At the other polar end are artists who appropriate copyrighted work without having overtly articulated their comment or criticism. This is the most risky way to make out a fair use claim because non-verbal “aesthetic transformation” leaves too much opportunity for a particularly dull judge to “not get it.”

For example in Rogers v. Koons, 960 F.2d 301, 305 (2d Cir. 1992), Koons copied Art Rogers’s photograph of eight German Shepherd puppies to create a sculpture called String of Puppies.[6] Koons argued fair use and lost.[7] The Court was unpersuaded that one artist should be able to take copyrighted material “in toto” from another artist, taking “much more than would have been necessary” to make a satirical point.[8] Koon’s lack of overt commentary in the work, and his failure to articulate his cultural criticism even in auxiliary documentary seemed to have doomed his claim to fair use. The law has a poor capacity for conceiving of the subtely of non-language centric messages.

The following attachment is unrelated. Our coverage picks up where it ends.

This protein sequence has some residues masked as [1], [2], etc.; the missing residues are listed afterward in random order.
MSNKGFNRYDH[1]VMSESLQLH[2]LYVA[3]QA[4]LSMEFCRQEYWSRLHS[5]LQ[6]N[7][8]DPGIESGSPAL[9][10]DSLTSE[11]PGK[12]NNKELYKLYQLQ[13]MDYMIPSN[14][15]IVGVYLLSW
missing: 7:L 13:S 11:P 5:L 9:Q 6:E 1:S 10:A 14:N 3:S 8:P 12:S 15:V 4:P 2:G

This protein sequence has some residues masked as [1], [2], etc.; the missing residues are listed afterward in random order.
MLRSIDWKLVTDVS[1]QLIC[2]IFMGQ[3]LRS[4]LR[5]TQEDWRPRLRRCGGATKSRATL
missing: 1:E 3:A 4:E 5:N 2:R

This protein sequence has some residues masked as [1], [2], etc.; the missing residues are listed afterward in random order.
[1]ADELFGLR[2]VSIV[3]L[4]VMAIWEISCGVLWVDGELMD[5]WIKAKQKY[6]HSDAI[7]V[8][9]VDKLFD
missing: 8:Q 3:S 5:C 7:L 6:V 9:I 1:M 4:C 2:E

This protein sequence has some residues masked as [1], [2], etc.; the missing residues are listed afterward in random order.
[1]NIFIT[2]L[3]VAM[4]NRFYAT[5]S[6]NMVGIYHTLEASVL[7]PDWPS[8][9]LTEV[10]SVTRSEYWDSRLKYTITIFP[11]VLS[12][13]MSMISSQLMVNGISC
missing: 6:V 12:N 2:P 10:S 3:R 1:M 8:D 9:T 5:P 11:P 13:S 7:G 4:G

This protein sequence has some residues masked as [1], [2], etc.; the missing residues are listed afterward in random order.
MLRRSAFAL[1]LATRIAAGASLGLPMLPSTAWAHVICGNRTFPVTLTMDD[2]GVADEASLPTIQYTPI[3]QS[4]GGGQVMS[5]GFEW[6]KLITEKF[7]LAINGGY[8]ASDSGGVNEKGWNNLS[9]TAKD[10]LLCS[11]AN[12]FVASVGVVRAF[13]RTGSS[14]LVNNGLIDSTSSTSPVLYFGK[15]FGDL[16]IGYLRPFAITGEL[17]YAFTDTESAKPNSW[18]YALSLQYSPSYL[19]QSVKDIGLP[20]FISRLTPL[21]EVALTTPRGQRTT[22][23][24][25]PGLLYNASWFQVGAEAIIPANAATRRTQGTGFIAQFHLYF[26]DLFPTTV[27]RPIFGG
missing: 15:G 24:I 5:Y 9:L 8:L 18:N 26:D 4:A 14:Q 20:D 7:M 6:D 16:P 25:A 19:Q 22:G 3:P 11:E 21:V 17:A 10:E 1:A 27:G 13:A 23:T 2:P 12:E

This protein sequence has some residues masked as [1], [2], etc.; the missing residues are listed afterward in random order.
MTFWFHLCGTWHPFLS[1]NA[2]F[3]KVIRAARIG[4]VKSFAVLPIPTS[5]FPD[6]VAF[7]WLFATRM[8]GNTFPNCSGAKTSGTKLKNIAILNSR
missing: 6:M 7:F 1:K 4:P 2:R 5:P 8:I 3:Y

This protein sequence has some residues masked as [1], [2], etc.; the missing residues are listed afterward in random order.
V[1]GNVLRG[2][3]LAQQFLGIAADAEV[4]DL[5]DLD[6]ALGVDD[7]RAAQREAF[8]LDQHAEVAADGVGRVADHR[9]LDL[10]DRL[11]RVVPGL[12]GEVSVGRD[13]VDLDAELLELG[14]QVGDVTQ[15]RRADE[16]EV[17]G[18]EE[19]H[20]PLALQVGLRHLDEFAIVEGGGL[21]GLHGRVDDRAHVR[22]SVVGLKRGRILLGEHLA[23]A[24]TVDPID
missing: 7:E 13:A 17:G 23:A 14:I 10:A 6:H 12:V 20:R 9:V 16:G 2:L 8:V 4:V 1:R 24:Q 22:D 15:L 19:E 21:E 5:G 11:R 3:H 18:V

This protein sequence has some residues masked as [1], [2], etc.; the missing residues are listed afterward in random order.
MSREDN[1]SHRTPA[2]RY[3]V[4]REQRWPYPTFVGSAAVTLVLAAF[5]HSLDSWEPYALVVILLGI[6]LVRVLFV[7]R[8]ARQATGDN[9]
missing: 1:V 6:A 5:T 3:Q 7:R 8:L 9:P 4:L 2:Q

Fourteen years later, Koons found himself embroiled in another copyright infringement action. Battle-hardened, Koons seemed ready for the fight. In 2001, Jeff Koons appropriated a photograph of a pair of women donning Gucci sandals from Allure Magazine for his 10 foot by 14 foot photorealistic painting Niagara.[9] Niagara displays the dangling legs and feet of women, some in expensive Italian sandals, over a landscape of sweets and pastries in order to, in Koons’s words, “comment on the ways in which some of our most basic appetites-for food, play, and sex-are mediated by popular images.”[10] The Allure photographer, Andrea Blanch, sued Koons for copyright infringement and Koons defended, arguing fair use. In this case Koons won.[11]